In June 2009, US Defense Secretary Robert Gates approved an initiative to start Cyber Command, a subdivision of U.S. Strategic Command that would be responsible for the defense and coordination of all the computer networks under military command. General Keith Alexander is heading up the operation, and his Senate approval for the position is what has been delaying the process. Now, reports Cnet, the order to launch is official, and Cyber Command will open its doors October 1st, 2010. It will manage 15,000 networks in 4,000 military bases in 88 countries, and is seen as a vital and necessary overhaul of the military's offensive and defensive capabilities in the arena of cyber warfare. In other words, this isn't going to be the military's IT department and helpdesk. The headquarters, located in Fort Meade, MD, will employ 1,000 people dedicated to enforcing digital boundries.
However good this may be for the military, there are numerous hurdles that have yet to be cleared. Many of them involve the nature of 'cyber warfare' in general, and the jurisdiction Cyber Command has when interagency operations overlap. What is considered a cyber-crime? What is considered an appropriate response to cyber-crime? How will we effectively coordiate our policies with international law? These, and many other legal issues, are wrinkles that are being, and will continue to be, ironed out as the division grows and matures.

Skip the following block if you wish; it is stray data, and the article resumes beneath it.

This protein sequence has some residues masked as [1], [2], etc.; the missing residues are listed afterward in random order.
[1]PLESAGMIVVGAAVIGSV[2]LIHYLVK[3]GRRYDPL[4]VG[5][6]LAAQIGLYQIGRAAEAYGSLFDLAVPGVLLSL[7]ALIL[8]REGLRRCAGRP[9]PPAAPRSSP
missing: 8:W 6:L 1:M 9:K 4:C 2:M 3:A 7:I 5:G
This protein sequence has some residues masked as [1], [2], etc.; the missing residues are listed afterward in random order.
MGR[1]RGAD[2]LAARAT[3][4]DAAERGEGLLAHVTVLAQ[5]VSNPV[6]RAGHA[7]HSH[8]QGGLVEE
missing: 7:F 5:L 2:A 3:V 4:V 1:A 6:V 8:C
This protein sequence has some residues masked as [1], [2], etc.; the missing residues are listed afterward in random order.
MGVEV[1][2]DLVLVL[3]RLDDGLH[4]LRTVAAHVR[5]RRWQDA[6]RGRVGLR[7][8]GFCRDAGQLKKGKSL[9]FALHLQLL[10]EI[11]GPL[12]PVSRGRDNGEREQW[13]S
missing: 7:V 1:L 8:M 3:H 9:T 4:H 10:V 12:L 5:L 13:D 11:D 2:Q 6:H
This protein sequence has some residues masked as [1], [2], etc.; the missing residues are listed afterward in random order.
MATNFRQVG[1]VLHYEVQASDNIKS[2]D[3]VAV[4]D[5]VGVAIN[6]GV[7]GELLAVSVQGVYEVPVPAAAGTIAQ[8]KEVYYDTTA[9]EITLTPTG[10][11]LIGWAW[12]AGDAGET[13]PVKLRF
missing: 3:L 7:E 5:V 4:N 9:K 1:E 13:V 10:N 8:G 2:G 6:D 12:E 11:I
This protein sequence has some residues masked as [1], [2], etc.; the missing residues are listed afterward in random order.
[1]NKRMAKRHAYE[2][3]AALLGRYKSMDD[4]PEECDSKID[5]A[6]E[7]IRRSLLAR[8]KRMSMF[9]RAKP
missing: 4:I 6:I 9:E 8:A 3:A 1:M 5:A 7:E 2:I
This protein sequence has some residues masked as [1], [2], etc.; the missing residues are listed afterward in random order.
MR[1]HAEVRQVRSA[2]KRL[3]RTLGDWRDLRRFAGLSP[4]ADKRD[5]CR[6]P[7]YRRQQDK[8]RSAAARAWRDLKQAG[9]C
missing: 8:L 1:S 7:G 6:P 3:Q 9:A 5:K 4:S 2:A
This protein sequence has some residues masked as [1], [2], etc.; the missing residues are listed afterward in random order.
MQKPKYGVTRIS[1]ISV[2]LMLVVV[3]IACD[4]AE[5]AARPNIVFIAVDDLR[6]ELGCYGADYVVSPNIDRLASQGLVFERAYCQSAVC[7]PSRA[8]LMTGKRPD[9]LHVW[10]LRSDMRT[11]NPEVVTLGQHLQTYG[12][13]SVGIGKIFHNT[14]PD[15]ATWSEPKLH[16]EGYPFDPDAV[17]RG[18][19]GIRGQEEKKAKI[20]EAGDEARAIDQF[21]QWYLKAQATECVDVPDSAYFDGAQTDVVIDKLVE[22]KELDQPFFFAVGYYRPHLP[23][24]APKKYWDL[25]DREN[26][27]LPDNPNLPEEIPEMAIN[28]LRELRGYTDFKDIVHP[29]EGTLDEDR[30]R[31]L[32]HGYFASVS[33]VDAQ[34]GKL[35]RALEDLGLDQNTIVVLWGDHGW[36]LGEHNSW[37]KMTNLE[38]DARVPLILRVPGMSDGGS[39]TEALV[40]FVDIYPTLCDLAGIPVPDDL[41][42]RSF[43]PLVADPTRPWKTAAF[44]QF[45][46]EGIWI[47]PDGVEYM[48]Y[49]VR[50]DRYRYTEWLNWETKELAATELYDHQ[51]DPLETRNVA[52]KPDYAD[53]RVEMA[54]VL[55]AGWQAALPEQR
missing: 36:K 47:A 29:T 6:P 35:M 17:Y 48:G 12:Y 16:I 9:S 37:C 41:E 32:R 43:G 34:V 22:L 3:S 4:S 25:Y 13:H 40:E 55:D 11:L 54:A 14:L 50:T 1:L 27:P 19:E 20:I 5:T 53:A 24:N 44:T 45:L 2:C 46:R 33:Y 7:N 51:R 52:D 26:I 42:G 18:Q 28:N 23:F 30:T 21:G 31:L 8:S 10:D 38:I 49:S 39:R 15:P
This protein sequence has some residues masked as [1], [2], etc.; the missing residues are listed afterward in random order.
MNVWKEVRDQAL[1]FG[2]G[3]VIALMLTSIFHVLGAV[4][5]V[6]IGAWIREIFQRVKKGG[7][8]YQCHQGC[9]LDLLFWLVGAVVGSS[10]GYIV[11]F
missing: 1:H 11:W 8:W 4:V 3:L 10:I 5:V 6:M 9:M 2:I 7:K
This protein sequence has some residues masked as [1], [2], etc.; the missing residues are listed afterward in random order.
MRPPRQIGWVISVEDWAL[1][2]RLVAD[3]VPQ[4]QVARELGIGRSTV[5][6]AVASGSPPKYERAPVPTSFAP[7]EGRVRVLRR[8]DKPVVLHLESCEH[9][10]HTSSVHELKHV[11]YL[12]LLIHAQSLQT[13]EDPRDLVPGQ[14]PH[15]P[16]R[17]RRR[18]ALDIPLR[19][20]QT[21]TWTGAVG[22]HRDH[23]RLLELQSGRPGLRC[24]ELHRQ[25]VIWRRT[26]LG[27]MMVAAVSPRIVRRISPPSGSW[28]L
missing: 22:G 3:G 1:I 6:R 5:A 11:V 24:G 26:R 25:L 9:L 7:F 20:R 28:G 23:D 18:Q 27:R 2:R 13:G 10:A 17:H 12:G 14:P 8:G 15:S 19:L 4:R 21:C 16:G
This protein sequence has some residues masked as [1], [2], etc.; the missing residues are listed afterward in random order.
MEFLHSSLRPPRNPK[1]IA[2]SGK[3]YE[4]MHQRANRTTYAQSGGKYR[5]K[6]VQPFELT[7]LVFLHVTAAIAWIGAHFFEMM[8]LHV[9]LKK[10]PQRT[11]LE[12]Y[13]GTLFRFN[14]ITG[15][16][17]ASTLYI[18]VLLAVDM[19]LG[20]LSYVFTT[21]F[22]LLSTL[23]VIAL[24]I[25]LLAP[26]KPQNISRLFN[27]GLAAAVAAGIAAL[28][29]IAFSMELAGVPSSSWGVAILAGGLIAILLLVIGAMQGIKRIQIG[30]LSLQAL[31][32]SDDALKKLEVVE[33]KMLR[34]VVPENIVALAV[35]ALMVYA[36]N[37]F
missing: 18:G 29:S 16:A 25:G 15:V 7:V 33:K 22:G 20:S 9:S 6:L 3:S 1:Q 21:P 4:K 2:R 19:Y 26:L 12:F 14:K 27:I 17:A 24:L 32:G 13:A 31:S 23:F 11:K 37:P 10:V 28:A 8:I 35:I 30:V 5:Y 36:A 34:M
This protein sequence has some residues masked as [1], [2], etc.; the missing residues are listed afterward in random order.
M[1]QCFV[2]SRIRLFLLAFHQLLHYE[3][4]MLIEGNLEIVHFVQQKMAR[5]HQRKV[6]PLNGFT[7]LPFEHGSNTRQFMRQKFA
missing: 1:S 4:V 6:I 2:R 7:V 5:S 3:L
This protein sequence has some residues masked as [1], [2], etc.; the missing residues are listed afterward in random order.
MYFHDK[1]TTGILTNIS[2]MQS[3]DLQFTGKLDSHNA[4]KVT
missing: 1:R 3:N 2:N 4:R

Much like the ground forces in Iraq and Afghanistan have had to adapt to changing warfare environments, namely the tactical shift to confusing and cramped urban jungles, CyberCom understands that their biggest threats aren't going to come from the big guns. Deputy Defense Secretary William Lynn III has been spearheading and supporting CyberCom from its beginnings. He echoes the idea that the combat and policy philosophy at CyberCom will be very different than at other agencies.
"It doesn't take the resources of a nation state to launch cyberwar. Nations still have the best capabilities, but you can do very threatening and damaging things with modest investments...Our ability to predict where the threats are coming [from], even in conventional threats, is remarkably poor. We didn't see Desert Storm coming. We didn't see the series of events that led to Afghanistan. Foreseeing the threats in cyberspace is harder. With Cyber Command, I think we need to be prepared for the unexpected."
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